Down To Earth, the go-to grocery for natural food nuts and voracious vegetarians, marked its 30th anniversary today. Founded by a hui of vegetarians on Maui in 1977, Down To Earth has grown from its first location off University Avenue in Mo’ili’ili to five stores (three on ‘Oahu, two on Maui) and over 200 employees. During my college days, I’d often wander the cramped aisles, marveling at the dizzying array of products you could derive from soy, and the sometimes disconcerting substances that were called in to replace meat in popular recipes.
Despite their strict niche (they proudly reject all “meat, eggs, fish oils, gelatin capsules, products containing animal rennet, and the like”) and the occasionally higher prices that come with it, Down To Earth has done quite well over the past three decades.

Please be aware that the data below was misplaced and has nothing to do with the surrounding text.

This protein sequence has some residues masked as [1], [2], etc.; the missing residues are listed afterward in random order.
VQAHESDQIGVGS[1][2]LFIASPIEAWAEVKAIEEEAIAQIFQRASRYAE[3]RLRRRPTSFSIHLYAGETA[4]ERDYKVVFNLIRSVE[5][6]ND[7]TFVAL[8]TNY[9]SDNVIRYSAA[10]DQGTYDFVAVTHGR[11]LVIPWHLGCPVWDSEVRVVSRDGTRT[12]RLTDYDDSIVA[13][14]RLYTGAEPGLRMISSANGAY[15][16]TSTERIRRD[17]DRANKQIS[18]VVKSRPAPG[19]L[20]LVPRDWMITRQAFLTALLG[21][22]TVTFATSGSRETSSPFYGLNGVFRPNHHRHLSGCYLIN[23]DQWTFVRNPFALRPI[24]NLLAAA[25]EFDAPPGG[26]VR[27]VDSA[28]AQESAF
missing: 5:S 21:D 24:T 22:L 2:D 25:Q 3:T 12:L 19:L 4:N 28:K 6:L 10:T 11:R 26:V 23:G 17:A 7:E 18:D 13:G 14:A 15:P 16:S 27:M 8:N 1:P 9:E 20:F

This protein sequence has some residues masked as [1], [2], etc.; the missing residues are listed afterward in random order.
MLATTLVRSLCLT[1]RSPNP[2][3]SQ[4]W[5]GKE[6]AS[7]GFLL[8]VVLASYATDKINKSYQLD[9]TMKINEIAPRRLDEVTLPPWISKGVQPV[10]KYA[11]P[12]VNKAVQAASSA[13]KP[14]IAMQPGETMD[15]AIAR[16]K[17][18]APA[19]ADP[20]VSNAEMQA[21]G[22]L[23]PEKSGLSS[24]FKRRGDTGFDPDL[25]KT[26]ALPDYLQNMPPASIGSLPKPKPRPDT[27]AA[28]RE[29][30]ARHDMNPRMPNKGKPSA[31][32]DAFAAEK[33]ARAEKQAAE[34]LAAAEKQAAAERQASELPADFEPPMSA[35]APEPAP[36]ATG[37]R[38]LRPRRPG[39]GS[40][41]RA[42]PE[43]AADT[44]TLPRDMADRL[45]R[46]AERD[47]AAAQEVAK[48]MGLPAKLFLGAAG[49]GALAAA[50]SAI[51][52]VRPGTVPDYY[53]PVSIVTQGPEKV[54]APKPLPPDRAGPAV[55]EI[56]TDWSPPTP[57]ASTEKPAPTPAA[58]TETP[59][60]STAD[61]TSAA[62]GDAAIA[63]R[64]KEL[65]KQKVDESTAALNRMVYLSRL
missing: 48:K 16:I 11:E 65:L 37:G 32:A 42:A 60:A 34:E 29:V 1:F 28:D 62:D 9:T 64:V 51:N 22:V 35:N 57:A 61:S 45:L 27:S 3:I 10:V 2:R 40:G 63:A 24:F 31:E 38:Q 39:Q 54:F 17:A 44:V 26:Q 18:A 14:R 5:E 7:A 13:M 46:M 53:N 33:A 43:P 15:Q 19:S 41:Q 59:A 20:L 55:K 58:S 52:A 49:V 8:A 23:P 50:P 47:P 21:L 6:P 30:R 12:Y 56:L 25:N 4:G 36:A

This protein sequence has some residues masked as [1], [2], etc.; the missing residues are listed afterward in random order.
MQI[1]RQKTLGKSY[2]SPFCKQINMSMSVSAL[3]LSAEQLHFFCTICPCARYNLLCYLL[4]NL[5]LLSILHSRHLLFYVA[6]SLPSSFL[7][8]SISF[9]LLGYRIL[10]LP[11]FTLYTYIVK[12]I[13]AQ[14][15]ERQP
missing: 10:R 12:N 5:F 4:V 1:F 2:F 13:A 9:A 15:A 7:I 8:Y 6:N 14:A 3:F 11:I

Of course, as Down To Earth marks this major milestone, all eyes are on the pending arrival of mainland chain Whole Foods Market, which has an almost cult-like following among health-conscious shoppers. Whole Foods already has four stores planned for Hawaii, the smallest of which alone will have as much square footage as all Down To Earth locations combined.
In an interview with the Honolulu Star-Bulletin, Down To Earth CEO Mark Fergusson said his company is renovating its stores, ramping up marketing, and bracing itself for a revenue drop as high as 40 percent. But he wisely notes that Down To Earth has built a solid reputation for its vegetarian focus and its emphasis on locally grown and produced products. Given the broader market targeted by Whole Foods, perhaps the people that should be worrying the most are other local supermarkets.